The Last Writing Hurdle

ARC Cover - Hidden Scars for WEB

Sam Blackman and HIDDEN SCARS –
I don't know if this is true for my fellow writers, but proofing can be the most difficult part of the process.  I received the ARC today for October's Sam Blackman Mystery and will begin the last review for typos or formatting errors that have eluded my editor, my copy editor, and myself.  Amazing that there is always something that the brain "fixes" and we don't see.
Hope springs eternal that the October release will be typo-free.  The mystery is set against the historic backdrop of Black Mountain College and the impressive legacy of the students, faculty, and mission it brought to Asheville and Black Mountain.

What's in a Name?

You've heard the expression, "You can't judge a book by its cover." Yet, despite this admonition, publishers and authors pay a great deal of attention to cover design. Is it intriguing? Is it compelling? Cover art can become distinctive branding for series or even authors themselves. But as important as a cover might be for attracting readers, a title is what lives on long after the dust jacket has disintegrated into, well, dust.

Who can ever forget such classics as
The High-Bouncing Lover, Fiesta, The Last Man in Europe, and Tote the Weary Load? How many readers wouldn't have bothered to pick them up if not for these catchy titles? Had other choices prevailed, the books we know so well by these all-to-familiar names could have been long forgotten. Each title so perfectly captures its story that you find it difficult to conceive of them otherwise.

Which brings me to my own title experience. For the last year I've been writing a sequel to my Washington DC thriller,
The 13th Target. I thought Rusty Mullins was investigating A Most Intelligent Murder, the title I'd created at the story's inception. But a funny thing happened along the way. The story decided it wanted to go in another direction, one leading to national and even global consequences. The cover design captured that, but the title didn't. So, although the story contains a most intelligent murder, my editor suggested The Singularity Race as more accurately describing the driving force behind Rusty Mullins' dangerous investigation.

Does the title make a difference? Stay tuned for the Fall 2016 release when we'll find out. Meanwhile, read or re-read one of the four classics I've mentioned and think how other title options could have ruined these literary treasures. Imagine picking up F. Scott Fitzgerald's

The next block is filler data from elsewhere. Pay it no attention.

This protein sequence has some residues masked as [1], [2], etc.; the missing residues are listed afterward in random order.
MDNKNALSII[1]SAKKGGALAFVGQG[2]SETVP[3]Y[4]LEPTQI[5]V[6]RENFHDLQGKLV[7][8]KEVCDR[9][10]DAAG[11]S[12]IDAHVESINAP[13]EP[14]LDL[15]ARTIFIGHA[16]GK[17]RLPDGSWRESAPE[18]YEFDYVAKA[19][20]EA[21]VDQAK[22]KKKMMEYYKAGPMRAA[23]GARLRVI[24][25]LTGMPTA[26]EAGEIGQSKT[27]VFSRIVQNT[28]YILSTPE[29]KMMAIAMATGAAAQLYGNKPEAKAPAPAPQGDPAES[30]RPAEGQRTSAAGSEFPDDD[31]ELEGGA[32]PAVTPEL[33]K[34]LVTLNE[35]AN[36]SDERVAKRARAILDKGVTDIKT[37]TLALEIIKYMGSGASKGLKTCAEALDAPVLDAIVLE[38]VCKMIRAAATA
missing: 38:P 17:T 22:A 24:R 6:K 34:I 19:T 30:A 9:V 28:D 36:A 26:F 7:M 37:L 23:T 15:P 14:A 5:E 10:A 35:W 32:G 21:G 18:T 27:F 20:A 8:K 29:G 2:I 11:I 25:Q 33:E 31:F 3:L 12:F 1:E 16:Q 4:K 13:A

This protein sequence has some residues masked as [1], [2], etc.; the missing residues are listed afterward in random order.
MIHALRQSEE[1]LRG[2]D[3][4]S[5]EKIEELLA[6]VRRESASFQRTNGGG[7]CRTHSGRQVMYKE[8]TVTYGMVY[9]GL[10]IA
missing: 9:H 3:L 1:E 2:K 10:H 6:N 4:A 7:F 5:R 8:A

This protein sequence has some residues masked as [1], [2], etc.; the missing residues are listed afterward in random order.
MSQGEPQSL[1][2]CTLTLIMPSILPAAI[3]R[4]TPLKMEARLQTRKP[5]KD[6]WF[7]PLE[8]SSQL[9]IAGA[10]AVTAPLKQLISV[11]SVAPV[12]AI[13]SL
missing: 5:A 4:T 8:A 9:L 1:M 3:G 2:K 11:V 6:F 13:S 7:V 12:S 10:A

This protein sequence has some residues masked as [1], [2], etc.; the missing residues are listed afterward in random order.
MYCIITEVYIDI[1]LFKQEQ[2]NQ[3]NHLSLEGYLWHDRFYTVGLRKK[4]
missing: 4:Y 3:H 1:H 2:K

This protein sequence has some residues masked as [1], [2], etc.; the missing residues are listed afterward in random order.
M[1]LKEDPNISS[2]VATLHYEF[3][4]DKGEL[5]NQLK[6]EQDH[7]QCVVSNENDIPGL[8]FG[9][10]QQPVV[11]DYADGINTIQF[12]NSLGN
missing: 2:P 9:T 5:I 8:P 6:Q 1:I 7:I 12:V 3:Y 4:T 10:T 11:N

The High-Bouncing Lover burdened with the title The Great Gatsby, or Ernest Hemingway's Fiesta as The Sun Also Rises, or George Orwell's The Last Man in Europe with the innocuous title 1984, and finally Margaret Mitchell's Civll War epic Tote The Weary Load if christened the imminently forgettable Gone With The Wind. Yes, these titles were actually in the running.

What's in a name? Sometimes, everything.

The Simple Art of Murder

cropped for website

A few days ago I sent the manuscript of a mystery novel to my editor. It was a good way to start the new year. I've now entered that limbo period where I wait for her response – how can it be strengthened, what opportunities have I missed, is the story even publishable?

During the waiting, I've learned to go ahead and think about the next project. That process includes reading, daydreaming, and imagining "what if?" scenarios for my series' characters until a new idea takes root. And I like to return to the master storytellers who have set the standard for crime fiction in America.

A particular favorite is
Raymond Chandler and his marvelous essay, "The Simple Art of Murder." I either learn or remember something each time I read it. Most recently, this single sentence stood out: "In everything that can be called art there is a quality of redemption." For Chandler, the quality can be discovered in his hero/anti-hero detective, the knight-errant whose quest is among mean streets while he remains a man of honor.

But the sentence about art has a broader connotation than Chandler's groundbreaking work, one that connects me in a completely unexpected way to another movement happening during the time he penned his words: the creation and development of
Black Mountain College.